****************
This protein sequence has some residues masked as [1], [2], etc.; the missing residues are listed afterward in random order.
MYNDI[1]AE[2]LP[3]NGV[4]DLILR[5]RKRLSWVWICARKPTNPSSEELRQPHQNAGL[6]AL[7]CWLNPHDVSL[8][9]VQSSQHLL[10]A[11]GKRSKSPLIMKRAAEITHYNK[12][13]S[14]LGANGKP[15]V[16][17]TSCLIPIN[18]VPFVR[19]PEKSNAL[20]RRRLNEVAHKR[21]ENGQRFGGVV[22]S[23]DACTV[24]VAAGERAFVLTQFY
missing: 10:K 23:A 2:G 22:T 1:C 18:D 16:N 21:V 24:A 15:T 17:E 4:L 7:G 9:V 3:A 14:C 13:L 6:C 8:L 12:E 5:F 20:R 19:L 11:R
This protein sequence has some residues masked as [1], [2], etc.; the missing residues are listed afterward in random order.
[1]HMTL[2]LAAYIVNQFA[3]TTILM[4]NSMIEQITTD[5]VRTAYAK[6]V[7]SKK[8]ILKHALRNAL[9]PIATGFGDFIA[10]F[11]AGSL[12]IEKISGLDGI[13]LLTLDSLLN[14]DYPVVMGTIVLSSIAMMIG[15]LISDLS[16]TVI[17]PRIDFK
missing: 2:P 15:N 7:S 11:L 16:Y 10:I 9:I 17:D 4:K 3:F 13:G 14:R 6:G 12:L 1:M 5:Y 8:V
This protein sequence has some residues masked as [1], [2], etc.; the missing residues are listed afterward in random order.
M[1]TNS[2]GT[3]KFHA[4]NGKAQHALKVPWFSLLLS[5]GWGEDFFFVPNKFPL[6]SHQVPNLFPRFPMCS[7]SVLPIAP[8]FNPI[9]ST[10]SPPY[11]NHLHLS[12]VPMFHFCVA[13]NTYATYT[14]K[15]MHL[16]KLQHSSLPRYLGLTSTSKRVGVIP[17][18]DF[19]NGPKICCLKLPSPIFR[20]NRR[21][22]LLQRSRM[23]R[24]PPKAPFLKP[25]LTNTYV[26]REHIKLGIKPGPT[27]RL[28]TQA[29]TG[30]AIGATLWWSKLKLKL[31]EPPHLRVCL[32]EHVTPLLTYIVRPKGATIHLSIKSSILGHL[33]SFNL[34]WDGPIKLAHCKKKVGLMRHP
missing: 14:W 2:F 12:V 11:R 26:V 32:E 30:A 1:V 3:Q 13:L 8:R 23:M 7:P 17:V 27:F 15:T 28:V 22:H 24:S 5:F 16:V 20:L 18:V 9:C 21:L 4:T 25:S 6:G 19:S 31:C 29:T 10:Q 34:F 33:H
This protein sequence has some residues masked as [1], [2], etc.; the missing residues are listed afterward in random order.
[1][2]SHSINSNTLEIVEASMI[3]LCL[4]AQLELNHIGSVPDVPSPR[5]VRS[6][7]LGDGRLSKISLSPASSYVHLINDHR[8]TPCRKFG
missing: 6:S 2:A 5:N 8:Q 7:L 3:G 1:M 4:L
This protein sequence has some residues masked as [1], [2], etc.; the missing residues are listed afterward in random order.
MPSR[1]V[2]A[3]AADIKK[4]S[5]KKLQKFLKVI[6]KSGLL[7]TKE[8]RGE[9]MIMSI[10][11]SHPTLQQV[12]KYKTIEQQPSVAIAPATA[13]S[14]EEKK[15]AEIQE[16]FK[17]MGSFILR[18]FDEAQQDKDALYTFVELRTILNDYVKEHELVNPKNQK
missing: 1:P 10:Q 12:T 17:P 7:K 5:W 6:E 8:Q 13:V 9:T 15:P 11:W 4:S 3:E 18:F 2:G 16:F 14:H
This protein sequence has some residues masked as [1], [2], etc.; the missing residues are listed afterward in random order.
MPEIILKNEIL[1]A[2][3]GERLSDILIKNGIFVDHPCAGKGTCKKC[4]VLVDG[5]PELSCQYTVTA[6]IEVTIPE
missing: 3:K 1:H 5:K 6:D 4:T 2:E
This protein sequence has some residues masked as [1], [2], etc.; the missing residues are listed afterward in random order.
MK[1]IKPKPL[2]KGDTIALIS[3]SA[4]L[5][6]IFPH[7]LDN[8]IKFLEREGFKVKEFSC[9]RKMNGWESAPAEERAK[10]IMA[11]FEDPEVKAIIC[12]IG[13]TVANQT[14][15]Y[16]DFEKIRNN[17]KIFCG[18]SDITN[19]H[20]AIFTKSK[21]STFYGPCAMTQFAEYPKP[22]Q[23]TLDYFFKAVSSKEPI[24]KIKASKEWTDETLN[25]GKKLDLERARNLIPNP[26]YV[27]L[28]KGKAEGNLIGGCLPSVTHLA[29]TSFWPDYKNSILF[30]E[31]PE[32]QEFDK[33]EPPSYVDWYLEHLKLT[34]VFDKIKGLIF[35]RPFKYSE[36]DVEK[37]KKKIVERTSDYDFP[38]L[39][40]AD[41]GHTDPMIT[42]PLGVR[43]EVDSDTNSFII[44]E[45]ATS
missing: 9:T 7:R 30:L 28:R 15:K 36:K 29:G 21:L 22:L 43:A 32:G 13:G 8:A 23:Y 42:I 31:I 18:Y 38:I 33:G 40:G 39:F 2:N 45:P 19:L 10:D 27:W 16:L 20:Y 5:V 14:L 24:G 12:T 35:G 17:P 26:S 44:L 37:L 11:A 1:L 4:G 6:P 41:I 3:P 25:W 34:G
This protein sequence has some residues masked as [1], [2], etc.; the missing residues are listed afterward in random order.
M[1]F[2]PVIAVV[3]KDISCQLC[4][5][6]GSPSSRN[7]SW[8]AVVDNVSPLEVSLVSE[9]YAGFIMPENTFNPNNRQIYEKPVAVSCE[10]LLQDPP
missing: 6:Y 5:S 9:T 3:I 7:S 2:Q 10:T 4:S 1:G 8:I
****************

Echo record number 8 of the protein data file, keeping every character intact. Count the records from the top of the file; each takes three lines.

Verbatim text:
This protein sequence has some residues masked as [1], [2], etc.; the missing residues are listed afterward in random order.
M[1]F[2]PVIAVV[3]KDISCQLC[4][5][6]GSPSSRN[7]SW[8]AVVDNVSPLEVSLVSE[9]YAGFIMPENTFNPNNRQIYEKPVAVSCE[10]LLQDPP
missing: 6:Y 5:S 9:T 3:I 7:S 2:Q 10:T 4:S 1:G 8:I